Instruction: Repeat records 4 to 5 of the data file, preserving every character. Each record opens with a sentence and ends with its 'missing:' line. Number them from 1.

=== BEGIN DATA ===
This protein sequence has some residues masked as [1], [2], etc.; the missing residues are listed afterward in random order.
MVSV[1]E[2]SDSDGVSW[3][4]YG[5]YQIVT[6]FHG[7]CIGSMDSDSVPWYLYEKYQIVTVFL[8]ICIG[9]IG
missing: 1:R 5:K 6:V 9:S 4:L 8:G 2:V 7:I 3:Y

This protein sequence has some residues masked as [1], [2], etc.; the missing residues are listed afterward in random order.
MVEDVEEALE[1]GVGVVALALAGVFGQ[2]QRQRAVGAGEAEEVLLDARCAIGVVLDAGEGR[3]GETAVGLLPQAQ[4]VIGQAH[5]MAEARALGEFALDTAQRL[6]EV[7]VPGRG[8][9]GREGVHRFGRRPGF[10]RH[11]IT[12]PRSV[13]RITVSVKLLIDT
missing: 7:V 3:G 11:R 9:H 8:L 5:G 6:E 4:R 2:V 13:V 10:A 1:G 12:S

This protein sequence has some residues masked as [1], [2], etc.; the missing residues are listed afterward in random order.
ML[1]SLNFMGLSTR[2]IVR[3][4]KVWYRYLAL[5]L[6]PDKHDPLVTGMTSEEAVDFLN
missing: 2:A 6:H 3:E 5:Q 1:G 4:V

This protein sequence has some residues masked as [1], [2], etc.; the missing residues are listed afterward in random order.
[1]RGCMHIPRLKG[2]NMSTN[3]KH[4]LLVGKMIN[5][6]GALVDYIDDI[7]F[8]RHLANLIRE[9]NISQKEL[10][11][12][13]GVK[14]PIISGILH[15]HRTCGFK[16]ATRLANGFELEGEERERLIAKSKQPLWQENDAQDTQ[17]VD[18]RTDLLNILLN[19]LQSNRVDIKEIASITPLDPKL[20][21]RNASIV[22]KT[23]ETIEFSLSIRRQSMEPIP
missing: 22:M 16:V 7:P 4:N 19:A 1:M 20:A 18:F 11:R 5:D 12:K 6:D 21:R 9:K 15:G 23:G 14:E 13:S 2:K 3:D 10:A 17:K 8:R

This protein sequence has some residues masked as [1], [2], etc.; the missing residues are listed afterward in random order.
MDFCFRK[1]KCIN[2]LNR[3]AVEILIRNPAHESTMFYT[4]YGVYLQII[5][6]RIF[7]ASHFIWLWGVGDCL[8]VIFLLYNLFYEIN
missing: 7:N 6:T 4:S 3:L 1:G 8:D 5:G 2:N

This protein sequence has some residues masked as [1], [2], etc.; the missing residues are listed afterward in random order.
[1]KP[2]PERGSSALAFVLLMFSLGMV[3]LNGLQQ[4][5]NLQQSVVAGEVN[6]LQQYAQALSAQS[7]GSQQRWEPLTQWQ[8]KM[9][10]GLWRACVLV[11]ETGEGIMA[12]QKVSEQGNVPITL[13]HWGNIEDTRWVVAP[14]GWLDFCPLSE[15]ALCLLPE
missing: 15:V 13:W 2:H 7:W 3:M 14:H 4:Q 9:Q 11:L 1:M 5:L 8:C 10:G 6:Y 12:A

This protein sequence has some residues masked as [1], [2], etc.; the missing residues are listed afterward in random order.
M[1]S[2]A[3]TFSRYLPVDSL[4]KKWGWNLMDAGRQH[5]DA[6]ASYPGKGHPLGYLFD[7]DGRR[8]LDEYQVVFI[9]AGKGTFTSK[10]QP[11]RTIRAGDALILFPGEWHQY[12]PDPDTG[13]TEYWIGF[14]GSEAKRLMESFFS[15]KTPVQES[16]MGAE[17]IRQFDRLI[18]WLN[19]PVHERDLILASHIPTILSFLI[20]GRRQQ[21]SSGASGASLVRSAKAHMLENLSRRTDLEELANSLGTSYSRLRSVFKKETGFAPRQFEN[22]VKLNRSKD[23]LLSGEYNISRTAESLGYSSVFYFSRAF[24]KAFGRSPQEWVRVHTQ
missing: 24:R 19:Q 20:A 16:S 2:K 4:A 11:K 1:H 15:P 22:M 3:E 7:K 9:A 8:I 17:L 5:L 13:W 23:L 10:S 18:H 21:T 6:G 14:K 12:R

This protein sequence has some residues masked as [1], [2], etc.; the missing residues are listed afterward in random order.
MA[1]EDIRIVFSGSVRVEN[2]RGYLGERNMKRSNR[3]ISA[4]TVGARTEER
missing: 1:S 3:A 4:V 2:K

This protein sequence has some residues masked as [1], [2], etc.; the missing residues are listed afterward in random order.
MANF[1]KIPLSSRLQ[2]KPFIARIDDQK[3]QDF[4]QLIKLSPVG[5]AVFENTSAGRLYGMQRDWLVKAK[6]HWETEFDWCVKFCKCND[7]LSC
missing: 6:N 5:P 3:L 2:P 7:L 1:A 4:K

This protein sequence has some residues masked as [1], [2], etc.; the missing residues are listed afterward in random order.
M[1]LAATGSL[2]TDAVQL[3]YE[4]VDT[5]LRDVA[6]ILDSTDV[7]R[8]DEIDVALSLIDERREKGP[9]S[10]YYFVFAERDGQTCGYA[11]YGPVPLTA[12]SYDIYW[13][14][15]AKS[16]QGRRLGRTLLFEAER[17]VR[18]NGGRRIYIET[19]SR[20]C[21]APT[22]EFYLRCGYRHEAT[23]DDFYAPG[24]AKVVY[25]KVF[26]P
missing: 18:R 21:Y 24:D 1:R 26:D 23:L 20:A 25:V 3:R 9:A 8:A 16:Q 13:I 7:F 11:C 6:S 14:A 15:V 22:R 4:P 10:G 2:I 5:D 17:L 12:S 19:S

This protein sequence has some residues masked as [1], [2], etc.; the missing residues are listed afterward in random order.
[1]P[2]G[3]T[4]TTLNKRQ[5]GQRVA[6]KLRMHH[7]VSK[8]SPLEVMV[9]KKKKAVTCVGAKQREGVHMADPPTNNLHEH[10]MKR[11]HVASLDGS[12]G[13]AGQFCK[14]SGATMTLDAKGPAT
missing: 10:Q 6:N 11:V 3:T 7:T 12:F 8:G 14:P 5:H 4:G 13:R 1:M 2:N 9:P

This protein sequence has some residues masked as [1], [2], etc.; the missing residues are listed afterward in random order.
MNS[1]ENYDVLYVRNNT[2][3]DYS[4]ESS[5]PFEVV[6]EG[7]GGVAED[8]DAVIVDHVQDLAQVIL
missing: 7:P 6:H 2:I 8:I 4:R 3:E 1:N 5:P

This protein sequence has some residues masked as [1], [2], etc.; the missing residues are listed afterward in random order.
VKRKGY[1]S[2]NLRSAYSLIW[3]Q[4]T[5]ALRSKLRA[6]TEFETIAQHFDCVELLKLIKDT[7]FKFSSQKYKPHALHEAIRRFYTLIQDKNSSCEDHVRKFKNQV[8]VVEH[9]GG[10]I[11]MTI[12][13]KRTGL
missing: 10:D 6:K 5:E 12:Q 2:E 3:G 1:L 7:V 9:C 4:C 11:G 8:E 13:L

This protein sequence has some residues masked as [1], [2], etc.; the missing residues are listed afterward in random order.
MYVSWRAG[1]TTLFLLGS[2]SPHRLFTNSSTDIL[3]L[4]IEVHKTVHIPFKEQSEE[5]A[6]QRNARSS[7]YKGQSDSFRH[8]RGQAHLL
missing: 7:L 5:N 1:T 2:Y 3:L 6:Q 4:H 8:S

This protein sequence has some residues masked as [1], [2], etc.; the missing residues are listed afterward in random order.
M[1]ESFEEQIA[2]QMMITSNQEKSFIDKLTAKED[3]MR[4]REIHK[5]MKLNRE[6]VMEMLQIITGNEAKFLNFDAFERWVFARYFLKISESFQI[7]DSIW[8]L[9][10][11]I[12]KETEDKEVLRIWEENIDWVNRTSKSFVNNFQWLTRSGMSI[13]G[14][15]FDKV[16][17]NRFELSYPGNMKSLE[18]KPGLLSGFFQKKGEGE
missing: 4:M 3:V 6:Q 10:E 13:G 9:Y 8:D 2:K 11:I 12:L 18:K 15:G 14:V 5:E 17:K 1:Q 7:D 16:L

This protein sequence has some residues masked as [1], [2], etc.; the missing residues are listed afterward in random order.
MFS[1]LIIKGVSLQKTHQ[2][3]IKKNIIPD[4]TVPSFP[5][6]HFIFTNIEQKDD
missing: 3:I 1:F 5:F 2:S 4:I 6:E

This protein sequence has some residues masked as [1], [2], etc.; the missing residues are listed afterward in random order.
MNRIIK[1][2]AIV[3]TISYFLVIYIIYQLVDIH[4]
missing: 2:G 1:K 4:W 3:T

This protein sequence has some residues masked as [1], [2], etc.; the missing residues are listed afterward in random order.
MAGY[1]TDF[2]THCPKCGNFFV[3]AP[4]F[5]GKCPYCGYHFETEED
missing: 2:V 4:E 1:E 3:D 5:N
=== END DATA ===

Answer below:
This protein sequence has some residues masked as [1], [2], etc.; the missing residues are listed afterward in random order.
[1]RGCMHIPRLKG[2]NMSTN[3]KH[4]LLVGKMIN[5][6]GALVDYIDDI[7]F[8]RHLANLIRE[9]NISQKEL[10][11][12][13]GVK[14]PIISGILH[15]HRTCGFK[16]ATRLANGFELEGEERERLIAKSKQPLWQENDAQDTQ[17]VD[18]RTDLLNILLN[19]LQSNRVDIKEIASITPLDPKL[20][21]RNASIV[22]KT[23]ETIEFSLSIRRQSMEPIP
missing: 22:M 16:V 7:P 4:N 19:A 1:M 20:A 18:F 11:R 5:D 12:K 6:D 21:R 9:K 15:G 23:G 14:E 13:S 2:K 3:D 10:A 17:K 8:R

This protein sequence has some residues masked as [1], [2], etc.; the missing residues are listed afterward in random order.
MDFCFRK[1]KCIN[2]LNR[3]AVEILIRNPAHESTMFYT[4]YGVYLQII[5][6]RIF[7]ASHFIWLWGVGDCL[8]VIFLLYNLFYEIN
missing: 7:N 6:T 4:S 3:L 1:G 8:D 5:G 2:N